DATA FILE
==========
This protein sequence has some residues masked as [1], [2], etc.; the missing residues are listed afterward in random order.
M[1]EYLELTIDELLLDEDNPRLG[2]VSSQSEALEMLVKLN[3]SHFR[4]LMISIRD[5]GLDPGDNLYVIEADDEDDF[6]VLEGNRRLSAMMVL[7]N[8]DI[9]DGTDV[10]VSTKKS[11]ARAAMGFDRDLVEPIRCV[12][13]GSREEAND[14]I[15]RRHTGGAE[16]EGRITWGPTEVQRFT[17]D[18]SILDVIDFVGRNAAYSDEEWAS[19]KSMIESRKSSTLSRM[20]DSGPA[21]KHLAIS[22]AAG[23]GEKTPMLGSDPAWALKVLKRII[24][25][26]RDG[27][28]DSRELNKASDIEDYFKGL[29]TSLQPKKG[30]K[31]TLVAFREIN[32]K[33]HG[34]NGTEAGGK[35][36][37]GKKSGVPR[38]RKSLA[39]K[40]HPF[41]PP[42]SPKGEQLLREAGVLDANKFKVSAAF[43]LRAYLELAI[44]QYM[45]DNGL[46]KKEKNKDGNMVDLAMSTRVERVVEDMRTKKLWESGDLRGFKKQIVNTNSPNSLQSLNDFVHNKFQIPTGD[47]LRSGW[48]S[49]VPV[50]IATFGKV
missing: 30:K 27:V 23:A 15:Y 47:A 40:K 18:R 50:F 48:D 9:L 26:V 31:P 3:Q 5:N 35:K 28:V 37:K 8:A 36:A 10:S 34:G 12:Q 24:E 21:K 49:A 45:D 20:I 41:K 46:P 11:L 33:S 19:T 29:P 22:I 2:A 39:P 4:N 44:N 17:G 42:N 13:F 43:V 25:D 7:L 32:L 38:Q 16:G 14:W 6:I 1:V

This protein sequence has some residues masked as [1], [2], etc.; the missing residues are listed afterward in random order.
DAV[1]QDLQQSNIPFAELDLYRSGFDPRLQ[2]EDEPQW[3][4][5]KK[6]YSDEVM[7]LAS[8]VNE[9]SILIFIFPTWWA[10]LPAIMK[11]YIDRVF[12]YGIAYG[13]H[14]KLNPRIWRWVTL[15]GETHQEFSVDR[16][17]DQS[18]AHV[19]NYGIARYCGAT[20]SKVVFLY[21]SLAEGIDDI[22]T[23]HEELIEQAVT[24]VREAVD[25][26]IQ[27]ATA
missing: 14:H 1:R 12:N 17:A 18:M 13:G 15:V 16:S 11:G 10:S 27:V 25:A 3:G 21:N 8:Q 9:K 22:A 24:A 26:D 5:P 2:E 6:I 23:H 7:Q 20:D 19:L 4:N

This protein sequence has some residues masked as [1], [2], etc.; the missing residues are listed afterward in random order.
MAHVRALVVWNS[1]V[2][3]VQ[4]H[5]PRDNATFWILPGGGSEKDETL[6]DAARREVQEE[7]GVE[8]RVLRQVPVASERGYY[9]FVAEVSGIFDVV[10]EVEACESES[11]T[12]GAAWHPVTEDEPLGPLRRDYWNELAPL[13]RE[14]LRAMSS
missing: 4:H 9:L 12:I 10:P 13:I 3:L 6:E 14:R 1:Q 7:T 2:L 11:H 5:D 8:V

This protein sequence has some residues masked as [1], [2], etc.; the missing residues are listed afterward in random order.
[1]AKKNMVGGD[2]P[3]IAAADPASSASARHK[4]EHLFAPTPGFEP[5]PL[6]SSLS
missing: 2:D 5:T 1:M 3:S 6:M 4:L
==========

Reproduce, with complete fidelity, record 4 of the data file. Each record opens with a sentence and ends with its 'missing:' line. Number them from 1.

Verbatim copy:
This protein sequence has some residues masked as [1], [2], etc.; the missing residues are listed afterward in random order.
[1]AKKNMVGGD[2]P[3]IAAADPASSASARHK[4]EHLFAPTPGFEP[5]PL[6]SSLS
missing: 2:D 5:T 1:M 3:S 6:M 4:L